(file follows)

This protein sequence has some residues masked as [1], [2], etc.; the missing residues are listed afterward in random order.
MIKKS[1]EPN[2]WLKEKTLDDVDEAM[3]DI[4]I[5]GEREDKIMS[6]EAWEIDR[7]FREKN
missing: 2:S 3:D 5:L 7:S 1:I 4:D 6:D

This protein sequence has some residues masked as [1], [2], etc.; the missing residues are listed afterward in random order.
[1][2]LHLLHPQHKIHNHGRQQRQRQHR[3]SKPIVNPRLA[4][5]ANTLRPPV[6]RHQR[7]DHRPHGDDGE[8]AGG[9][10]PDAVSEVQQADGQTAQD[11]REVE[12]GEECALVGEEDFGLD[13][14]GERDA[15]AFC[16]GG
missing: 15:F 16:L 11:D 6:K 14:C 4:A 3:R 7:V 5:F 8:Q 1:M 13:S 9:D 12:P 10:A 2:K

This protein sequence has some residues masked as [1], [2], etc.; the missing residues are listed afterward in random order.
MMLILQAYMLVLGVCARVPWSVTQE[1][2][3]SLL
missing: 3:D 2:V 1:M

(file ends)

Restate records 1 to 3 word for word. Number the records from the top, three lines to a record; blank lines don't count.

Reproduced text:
This protein sequence has some residues masked as [1], [2], etc.; the missing residues are listed afterward in random order.
MIKKS[1]EPN[2]WLKEKTLDDVDEAM[3]DI[4]I[5]GEREDKIMS[6]EAWEIDR[7]FREKN
missing: 2:S 3:D 5:L 7:S 1:I 4:D 6:D

This protein sequence has some residues masked as [1], [2], etc.; the missing residues are listed afterward in random order.
[1][2]LHLLHPQHKIHNHGRQQRQRQHR[3]SKPIVNPRLA[4][5]ANTLRPPV[6]RHQR[7]DHRPHGDDGE[8]AGG[9][10]PDAVSEVQQADGQTAQD[11]REVE[12]GEECALVGEEDFGLD[13][14]GERDA[15]AFC[16]GG
missing: 15:F 16:L 11:D 6:K 14:C 4:A 3:R 7:V 5:F 8:Q 1:M 13:S 9:D 12:P 10:A 2:K

This protein sequence has some residues masked as [1], [2], etc.; the missing residues are listed afterward in random order.
MMLILQAYMLVLGVCARVPWSVTQE[1][2][3]SLL
missing: 3:D 2:V 1:M